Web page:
According to the CDC, one million injuries per year are caused by slips on snow and ice. Additionally, more than 116,800 people are injured in car crashes on snowy, icy, or slushy pavement each year. As you can see, winter weather is a safety threat, especially for those required to go outside and travel in harsh conditions.
This article will provide essential winter safety tips for employees, particularly those who work outdoors during the winter months.
Workplace Winter Safety
It’s essential for businesses to have winter safety guidelines and action plans in place and to inform employees about them. Here are some workplace winter safety tips for employees and companies.
Both employers and employees should monitor the weather and identify any potential threats. For example, check for approaching winter storms, possible blizzard conditions, icy roads, road closures, etc.
Know when it isn’t safe to commute to the office and have a plan (covered next) to accommodate work from home or alternative work options.
Develop an Emergency Response Plan for Extreme Weather
Every company should have an emergency response plan for extreme weather conditions. It should include information about actions to take when there’s inclement weather, approaching storms, and power outages. Some other relevant aspects the plan should cover include:
- Contact information for each employee
- Supplies and resources needed for stocking up
- An evacuation plan for leaving the building or area
- Communication paths for relaying the plan and notifying when safe
- Roles and responsibilities
Communicate Plans to All Employees
All employees should be aware of the emergency response plan’s existence and know what to do when it is enacted. Business owners and employers can host practice drills and regular check-ins to keep employees updated, and should be sure to answer relevant questions.
Maintain a Facility Safe from Winter Hazards
Business owners should have a plan to keep their facility safe and hazard-free to reduce workplace accidents. This step includes planning for shoveling snow, de-icing, salting sidewalks and parking lots, placing absorbent mats at the entrances, and more.
Maintaining a safe facility also involves the following:
- Performing regular maintenance and facility inspections (roof, plumbing, etc.)
- Marking walkways
- Installing outdoor lighting
Train Employees on Best Winter Weather Practices
Employers should train their employees on the best winter weather practices inside and outside of the workplace. The following section will outline some techniques that can help keep everyone safe.
Winter Safety Tips for Outdoor Workers
Outdoor workers are vulnerable to winter weather hazards and accidents. Proper education and training are vital in preventing weather-related injuries while on the job. This section will list cold weather safety tips and the best practices for outdoor workers.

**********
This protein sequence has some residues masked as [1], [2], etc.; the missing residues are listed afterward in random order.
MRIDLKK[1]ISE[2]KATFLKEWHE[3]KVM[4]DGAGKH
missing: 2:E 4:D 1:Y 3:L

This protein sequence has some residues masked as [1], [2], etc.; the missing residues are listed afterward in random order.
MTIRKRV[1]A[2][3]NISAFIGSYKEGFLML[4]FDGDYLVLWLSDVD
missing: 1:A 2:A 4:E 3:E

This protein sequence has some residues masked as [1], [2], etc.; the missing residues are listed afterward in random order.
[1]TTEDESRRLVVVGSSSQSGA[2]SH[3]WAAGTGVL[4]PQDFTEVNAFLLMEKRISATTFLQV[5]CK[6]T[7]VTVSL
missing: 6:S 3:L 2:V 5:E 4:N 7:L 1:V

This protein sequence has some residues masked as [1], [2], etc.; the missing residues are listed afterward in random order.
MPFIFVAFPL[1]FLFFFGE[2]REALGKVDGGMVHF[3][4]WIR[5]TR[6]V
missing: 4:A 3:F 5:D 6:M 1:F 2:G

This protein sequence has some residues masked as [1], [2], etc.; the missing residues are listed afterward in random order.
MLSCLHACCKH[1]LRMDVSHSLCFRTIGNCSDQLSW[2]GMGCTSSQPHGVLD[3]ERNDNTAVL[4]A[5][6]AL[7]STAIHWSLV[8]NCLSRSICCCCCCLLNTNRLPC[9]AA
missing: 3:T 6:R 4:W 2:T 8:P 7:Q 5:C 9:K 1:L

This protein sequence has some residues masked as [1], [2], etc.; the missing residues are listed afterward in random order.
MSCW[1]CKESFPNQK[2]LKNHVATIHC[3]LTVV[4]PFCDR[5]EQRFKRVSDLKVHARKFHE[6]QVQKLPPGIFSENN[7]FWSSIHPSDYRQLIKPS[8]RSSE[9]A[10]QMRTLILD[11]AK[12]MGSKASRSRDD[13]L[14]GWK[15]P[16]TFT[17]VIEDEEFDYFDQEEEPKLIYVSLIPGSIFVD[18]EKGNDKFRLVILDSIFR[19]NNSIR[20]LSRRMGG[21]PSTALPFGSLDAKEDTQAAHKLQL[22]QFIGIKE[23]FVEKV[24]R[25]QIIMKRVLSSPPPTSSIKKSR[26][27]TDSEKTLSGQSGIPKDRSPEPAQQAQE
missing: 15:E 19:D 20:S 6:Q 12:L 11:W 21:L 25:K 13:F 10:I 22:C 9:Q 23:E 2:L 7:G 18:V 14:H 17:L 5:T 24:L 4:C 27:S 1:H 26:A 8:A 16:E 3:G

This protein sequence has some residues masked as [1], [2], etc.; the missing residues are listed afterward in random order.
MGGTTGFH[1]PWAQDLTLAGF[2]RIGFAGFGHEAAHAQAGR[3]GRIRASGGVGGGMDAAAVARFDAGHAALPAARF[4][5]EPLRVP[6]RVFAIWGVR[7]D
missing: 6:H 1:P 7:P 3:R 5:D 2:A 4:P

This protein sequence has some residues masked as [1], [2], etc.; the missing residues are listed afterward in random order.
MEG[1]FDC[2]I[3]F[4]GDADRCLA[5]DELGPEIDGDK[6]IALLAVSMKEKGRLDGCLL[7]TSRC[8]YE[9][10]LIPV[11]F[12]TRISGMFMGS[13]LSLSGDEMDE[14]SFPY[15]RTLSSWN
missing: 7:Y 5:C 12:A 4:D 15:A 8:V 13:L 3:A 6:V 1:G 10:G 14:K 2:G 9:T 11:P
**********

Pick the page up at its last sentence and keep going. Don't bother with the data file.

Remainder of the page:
Prevent Slips and Falls
Employees working outdoors during winter weather should wear waterproof footwear with good insulation and traction. It’s also helpful to take small steps and walk slowly.
Employers should get snow and ice cleared from parking lots, walkways, and stairs as soon as possible. They can also mark slippery or dangerous areas with cones, barricades, or caution signs.
Monitor Cold Stress Symptoms
Cold stress occurs when the body has difficulty maintaining its normal temperature. Employees working outside should monitor symptoms related to hypothermia, trench foot, and frostbite and call for immediate help if they experience any of the following symptoms.
- Hypothermia - occurs when body temperature drops below 95 degrees. Symptoms include shivering, exhaustion, fumbling hands, memory loss, confusion, slurred speech, and drowsiness.
- Trench foot - occurs when feet have been wet for long periods. Symptoms include redness, swelling, tingling, numbness, blotchy skin, and a heavy feeling in the foot.
- Frostbite - occurs in freezing temperatures and results in loss of feeling. Symptoms include pain, numbness, clumsiness due to joint/muscle stiffness, white, bluish-white, grayish-yellow skin, or firm or waxy skin.
Dress Properly for the Weather
Employees should have the proper uniform and clothing to do their job and be informed about how to dress appropriately in winter. Cold weather clothing typically involves three layers:
- A long-sleeve base layer of moisture-wicking fabric
- A middle insulating layer of wool or fleece, or synthetic material
- An outer layer that protects from wind and rain
You’ll want to wear warm socks, long underwear, waterproof pants, gloves or mittens, a hat, face covering, and a scarf.
Use Sun Protection
Apply sunscreen with SPF 30 or higher, even when it’s cloudy. The sun’s UV rays reflect off of snow and can result in sunburn. Opt for a sunscreen that moisturizes to prevent skin from getting too dry in freezing temperatures.
Provide Warm Shelter and Heat Sources
Employers should supply a warm, indoor area where employees can take breaks and warm up. In addition, employees can drink hot beverages like coffee, tea, and hot chocolate to help them stay warm.
Promote Safe Driving
Workplaces should educate and promote safe driving practices. Here you can find advice on driving in snowy and icy conditions.
Know When it’s Too Cold
When it’s below freezing, and there’s a wind chill, employees should take frequent warm-up breaks to prevent cold-related illnesses and injuries (10-minute break every 40 minutes). Employees should also try to schedule their outdoor jobs during the warmest parts of the day.